GERMAN STUDIES IN AFRICA- Jahrbuch des Germanistenverbandes im südlichen Afrika- Journal of the Association for German Studies in Southern Africa- Band/Volume 41/2013
Edited By Carlotta von Maltzan
The first part of this volume comprises contributions dealing with different approaches to the theme of travel and science, partly inspired by searches on the African continent. It opens with an article on Emil Holub, a relatively unknown Africa traveller, followed by an article analysing the recorded experiences of Africans travelling Germany and Austria in the nineteenth century. Another article provides an overview over detective novels set in Africa, with the travelling detective as a mediating figure. Seyfried’s novel Herero is the subject of a reappraisal. Other contributions deal with Volker Braun’s critique of real existing socialism, written in the tradition of the late Enlightenment critic Wieland, with the question of adoption in Lessing’s Nathan der Weise, with reports of expeditions to the Arctic and its fictional predecessors in the nineteenth and twentieth century, with Zafer Şenocak’s novel Die Prärie; and finally, with Hans-Ulrich Treichel’s 2007 narrative Der Papst, den ich gekannt habe. The second part of this volume presents contributions on Karl Grosse’s novel Der Genius, on the unpublished correspondence between Insel publishers and Stefan Zweig during the First World War, on Egon Friedell’s Judastragödie of 1923, on Gerhart Hauptmann’s autobiographical writings, and on Christian Kracht’s controversially received novel Imperium. This volume ends with two interviews, one with Thomas Stangl and another one with Phlipp Khabo Koepsell.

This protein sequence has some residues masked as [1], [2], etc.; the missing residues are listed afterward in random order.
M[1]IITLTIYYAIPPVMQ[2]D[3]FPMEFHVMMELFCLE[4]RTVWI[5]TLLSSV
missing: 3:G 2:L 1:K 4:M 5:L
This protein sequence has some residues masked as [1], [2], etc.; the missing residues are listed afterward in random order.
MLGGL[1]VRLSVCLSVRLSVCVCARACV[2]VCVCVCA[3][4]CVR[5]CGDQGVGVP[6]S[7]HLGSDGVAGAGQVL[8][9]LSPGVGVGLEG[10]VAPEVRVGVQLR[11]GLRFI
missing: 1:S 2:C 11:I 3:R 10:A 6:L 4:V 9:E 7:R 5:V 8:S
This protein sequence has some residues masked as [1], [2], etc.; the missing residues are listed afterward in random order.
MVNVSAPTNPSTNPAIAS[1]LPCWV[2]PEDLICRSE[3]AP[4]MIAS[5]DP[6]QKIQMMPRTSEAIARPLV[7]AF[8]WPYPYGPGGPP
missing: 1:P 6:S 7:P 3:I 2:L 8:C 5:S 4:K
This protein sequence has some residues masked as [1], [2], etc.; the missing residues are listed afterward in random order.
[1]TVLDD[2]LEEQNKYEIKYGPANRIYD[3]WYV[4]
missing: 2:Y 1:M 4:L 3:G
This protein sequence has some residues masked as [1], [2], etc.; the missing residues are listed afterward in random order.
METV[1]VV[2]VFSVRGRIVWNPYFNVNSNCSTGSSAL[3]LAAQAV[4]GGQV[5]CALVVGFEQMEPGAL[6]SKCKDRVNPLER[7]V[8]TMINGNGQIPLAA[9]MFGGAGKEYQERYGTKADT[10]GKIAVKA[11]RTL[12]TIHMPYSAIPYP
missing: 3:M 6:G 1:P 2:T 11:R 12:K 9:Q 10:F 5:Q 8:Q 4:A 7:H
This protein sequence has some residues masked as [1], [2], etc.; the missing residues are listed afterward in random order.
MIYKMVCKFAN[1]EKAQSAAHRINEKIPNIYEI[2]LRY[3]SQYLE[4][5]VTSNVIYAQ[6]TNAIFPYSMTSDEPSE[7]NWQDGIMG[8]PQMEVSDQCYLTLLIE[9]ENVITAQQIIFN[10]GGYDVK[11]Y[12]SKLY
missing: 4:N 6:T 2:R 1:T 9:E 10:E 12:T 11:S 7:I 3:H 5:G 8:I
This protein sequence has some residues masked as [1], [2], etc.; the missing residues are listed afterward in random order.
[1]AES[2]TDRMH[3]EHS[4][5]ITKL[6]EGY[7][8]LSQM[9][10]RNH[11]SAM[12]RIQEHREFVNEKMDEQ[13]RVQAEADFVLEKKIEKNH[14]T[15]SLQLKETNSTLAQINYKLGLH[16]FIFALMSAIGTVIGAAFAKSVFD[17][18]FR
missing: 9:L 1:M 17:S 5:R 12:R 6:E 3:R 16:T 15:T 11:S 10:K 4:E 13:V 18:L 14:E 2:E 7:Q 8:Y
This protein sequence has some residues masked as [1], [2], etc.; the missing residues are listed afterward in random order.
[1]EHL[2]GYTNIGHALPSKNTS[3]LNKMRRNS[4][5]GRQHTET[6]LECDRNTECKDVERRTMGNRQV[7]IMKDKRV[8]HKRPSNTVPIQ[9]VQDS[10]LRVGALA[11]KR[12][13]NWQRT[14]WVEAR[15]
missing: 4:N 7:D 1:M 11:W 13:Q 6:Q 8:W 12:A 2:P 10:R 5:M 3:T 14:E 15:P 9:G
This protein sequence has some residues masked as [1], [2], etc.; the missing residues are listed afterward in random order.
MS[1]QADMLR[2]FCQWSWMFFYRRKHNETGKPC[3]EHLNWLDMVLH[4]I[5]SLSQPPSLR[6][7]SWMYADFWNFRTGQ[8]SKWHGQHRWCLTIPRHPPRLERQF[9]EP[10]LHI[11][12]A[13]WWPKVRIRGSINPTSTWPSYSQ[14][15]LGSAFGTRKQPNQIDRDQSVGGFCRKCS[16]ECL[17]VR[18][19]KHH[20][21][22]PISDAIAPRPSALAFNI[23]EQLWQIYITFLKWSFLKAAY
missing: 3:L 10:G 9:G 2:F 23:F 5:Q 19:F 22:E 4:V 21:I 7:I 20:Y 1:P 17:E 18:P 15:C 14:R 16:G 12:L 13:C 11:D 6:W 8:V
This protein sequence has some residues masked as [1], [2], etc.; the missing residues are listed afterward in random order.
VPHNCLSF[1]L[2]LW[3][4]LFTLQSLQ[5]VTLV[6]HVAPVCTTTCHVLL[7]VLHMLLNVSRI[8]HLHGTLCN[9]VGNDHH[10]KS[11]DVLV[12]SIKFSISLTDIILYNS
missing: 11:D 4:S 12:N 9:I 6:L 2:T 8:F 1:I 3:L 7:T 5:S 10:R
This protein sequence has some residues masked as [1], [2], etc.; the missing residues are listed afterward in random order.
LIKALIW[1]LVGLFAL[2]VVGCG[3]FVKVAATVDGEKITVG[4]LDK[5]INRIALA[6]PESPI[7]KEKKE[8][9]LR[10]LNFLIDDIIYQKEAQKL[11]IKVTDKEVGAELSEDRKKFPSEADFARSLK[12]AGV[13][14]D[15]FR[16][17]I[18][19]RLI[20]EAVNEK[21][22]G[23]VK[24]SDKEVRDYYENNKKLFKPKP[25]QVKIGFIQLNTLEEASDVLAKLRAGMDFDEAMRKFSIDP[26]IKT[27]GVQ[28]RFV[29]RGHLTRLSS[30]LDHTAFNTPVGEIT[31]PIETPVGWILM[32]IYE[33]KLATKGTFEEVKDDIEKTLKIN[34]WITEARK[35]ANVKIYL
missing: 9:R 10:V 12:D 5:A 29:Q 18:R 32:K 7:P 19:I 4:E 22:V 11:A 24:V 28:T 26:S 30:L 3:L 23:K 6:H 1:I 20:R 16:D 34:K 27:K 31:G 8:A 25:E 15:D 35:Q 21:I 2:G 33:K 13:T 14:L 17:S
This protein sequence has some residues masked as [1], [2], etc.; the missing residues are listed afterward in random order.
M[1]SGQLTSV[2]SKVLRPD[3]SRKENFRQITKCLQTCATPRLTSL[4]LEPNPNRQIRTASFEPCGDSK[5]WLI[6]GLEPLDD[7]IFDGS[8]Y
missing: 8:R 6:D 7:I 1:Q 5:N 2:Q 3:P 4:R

Exploring Notions of Identity and Multiculturalism. A close reading of Zafer Şenocak’s Die Prärie (1997) KENDALL PETERSEN
Exploring Notions of Identity and Multiculturalism A close reading of Zafer Şenocak’s Die Prärie (1997) KENDALL PETERSEN University of South Africa, Pretoria Abstract Zafer Şenocak was born in Ankara in 1961, but grew up in Istanbul and moved to Ger- many at the age of eight. He currently lives and works in Berlin. His novel entitled Die Prärie (1997) narrates the fragmented story of Sascha, who in turn narrates his very own (and equally fragmented) story. Sascha is a restless character and is constantly travelling and moving. Ultimately this travelling leads him to the American Prairie. Through a close reading of the novel, this paper will explore the consequences of Sascha’s restlessness, particularly in terms of how it relates to the concept of multi- culturalism, as well as that of national and cultural identity and identification. Zafer Şenocak was born in Ankara in 1961, as the only child in his middle-class Turkish family1. Şenocak grew up in Istanbul and moved to Munich at the age of eight. In 1989, shortly before the fall of the Berlin wall, he relocated to Berlin after having been awarded a scholarship for young authors. He currently lives in Berlin and works as a journalist, but has also published novels, collections of essays and poetry2. Şenocak claims that despite the similarities to his own biography, that his novels are not auto- biographical at all, but refers instead to the parallels to his own story, as the ‘personal background’ present in literature, which serves...
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